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Transgenic MSH overexpression attenuates the metabolic effects of a high-fat diet.
Am J Physiol Endocrinol Metab. 2007 Jul; 293(1):E121-31.AJ

Abstract

To determine whether long-term melanocortinergic activation can attenuate the metabolic effects of a high fat diet, mice overexpressing an NH(2)-terminal POMC transgene that includes alpha- and gamma(3)-MSH were studied on either a 10% low-fat diet (LFD) or 45% high-fat diet (HFD). Weight gain was modestly reduced in transgenic (Tg-MSH) male and female mice vs. wild type (WT) on HFD (P < 0.05) but not LFD. Substantial reductions in body fat percentage were found in both male and female Tg-MSH mice on LFD (P < 0.05) and were more pronounced on HFD (P < 0.001). These changes occurred in the absence of significant feeding differences in most groups, consistent with effects of Tg-MSH on energy expenditure and partitioning. This is supported by indirect calorimetry studies demonstrating higher resting oxygen consumption and lower RQ in Tg-MSH mice on the HFD. Tg-MSH mice had lower fasting insulin levels and improved glucose tolerance on both diets. Histological and biochemical analyses revealed that hepatic fat accumulation was markedly reduced in Tg-MSH mice on the HFD. Tg-MSH also attenuated the increase in corticosterone induced by the HFD. Higher levels of Agrp mRNA, which might counteract effects of the transgene, were measured in Tg-MSH mice on LFD (P = 0.02) but not HFD. These data show that long-term melanocortin activation reduces body weight, adiposity, and hepatic fat accumulation and improves glucose metabolism, particularly in the setting of diet-induced obesity. Our results suggest that long-term melanocortinergic activation could serve as a potential strategy for the treatment of obesity and its deleterious metabolic consequences.

Authors+Show Affiliations

Department of Medicine, Columbia University College of Physicians and Surgeons, 630 West 168th St., New York, NY 10032, USA.No affiliation info availableNo affiliation info availableNo affiliation info availableNo affiliation info available

Pub Type(s)

Journal Article
Research Support, N.I.H., Extramural

Language

eng

PubMed ID

17374695

Citation

Lee, Michelle, et al. "Transgenic MSH Overexpression Attenuates the Metabolic Effects of a High-fat Diet." American Journal of Physiology. Endocrinology and Metabolism, vol. 293, no. 1, 2007, pp. E121-31.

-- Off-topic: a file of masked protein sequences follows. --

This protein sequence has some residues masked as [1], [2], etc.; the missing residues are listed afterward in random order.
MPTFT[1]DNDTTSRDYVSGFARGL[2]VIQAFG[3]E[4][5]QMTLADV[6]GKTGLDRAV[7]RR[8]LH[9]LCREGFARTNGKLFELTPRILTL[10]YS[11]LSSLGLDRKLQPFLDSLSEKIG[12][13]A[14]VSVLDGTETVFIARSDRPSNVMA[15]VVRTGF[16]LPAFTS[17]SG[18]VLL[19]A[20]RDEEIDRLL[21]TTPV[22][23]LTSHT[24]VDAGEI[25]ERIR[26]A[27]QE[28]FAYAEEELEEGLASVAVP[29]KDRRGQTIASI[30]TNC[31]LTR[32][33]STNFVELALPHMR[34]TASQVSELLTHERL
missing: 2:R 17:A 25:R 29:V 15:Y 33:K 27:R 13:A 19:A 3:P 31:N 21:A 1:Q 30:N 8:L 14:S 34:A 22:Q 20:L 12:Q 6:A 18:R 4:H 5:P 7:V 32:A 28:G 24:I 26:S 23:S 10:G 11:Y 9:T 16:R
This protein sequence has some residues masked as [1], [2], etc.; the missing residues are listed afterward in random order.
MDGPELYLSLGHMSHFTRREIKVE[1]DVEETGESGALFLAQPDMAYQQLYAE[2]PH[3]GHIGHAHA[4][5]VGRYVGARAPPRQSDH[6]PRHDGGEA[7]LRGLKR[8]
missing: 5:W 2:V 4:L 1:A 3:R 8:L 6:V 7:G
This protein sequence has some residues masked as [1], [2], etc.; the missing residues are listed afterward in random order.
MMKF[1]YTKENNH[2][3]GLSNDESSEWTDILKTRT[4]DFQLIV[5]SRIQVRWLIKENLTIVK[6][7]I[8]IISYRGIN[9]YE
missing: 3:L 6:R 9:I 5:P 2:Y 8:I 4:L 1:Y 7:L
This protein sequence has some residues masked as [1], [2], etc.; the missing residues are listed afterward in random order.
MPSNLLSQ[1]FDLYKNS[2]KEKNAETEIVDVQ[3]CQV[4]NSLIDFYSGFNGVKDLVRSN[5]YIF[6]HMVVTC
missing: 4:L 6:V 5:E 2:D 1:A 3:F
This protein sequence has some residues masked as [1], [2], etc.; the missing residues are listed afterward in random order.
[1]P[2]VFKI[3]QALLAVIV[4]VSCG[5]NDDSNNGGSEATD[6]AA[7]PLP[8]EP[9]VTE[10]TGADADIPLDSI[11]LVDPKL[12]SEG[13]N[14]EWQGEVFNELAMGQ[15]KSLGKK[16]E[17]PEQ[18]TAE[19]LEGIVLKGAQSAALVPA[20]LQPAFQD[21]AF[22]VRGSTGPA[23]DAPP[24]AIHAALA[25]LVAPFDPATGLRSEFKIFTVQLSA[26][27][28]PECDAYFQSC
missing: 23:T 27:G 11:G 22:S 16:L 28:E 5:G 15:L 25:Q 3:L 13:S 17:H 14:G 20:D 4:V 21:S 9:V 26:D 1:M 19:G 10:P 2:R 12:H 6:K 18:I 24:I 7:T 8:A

Lee M, Kim A, Chua SC, et al. Transgenic MSH overexpression attenuates the metabolic effects of a high-fat diet. Am J Physiol Endocrinol Metab. 2007;293(1):E121-31.
Lee, M., Kim, A., Chua, S. C., Obici, S., & Wardlaw, S. L. (2007). Transgenic MSH overexpression attenuates the metabolic effects of a high-fat diet. American Journal of Physiology. Endocrinology and Metabolism, 293(1), E121-31.
Lee M, et al. Transgenic MSH Overexpression Attenuates the Metabolic Effects of a High-fat Diet. Am J Physiol Endocrinol Metab. 2007;293(1):E121-31. PubMed PMID: 17374695.
* Article titles in AMA citation format should be in sentence-case
TY - JOUR T1 - Transgenic MSH overexpression attenuates the metabolic effects of a high-fat diet. AU - Lee,Michelle, AU - Kim,Andrea, AU - Chua,Streamson C,Jr AU - Obici,Silvana, AU - Wardlaw,Sharon L, Y1 - 2007/03/20/ PY - 2007/3/22/pubmed PY - 2007/9/14/medline PY - 2007/3/22/entrez SP - E121 EP - 31 JF - American journal of physiology. Endocrinology and metabolism JO - Am. J. Physiol. Endocrinol. Metab. VL - 293 IS - 1 N2 - To determine whether long-term melanocortinergic activation can attenuate the metabolic effects of a high fat diet, mice overexpressing an NH(2)-terminal POMC transgene that includes alpha- and gamma(3)-MSH were studied on either a 10% low-fat diet (LFD) or 45% high-fat diet (HFD). Weight gain was modestly reduced in transgenic (Tg-MSH) male and female mice vs. wild type (WT) on HFD (P < 0.05) but not LFD. Substantial reductions in body fat percentage were found in both male and female Tg-MSH mice on LFD (P < 0.05) and were more pronounced on HFD (P < 0.001). These changes occurred in the absence of significant feeding differences in most groups, consistent with effects of Tg-MSH on energy expenditure and partitioning. This is supported by indirect calorimetry studies demonstrating higher resting oxygen consumption and lower RQ in Tg-MSH mice on the HFD. Tg-MSH mice had lower fasting insulin levels and improved glucose tolerance on both diets. Histological and biochemical analyses revealed that hepatic fat accumulation was markedly reduced in Tg-MSH mice on the HFD. Tg-MSH also attenuated the increase in corticosterone induced by the HFD. Higher levels of Agrp mRNA, which might counteract effects of the transgene, were measured in Tg-MSH mice on LFD (P = 0.02) but not HFD. These data show that long-term melanocortin activation reduces body weight, adiposity, and hepatic fat accumulation and improves glucose metabolism, particularly in the setting of diet-induced obesity. Our results suggest that long-term melanocortinergic activation could serve as a potential strategy for the treatment of obesity and its deleterious metabolic consequences. SN - 0193-1849 UR - https://www.unboundmedicine.com/medline/citation/17374695/Transgenic_MSH_overexpression_attenuates_the_metabolic_effects_of_a_high_fat_diet_ L2 - http://www.physiology.org/doi/full/10.1152/ajpendo.00555.2006?url_ver=Z39.88-2003&amp;rfr_id=ori:rid:crossref.org&amp;rfr_dat=cr_pub=pubmed DB - PRIME DP - Unbound Medicine ER -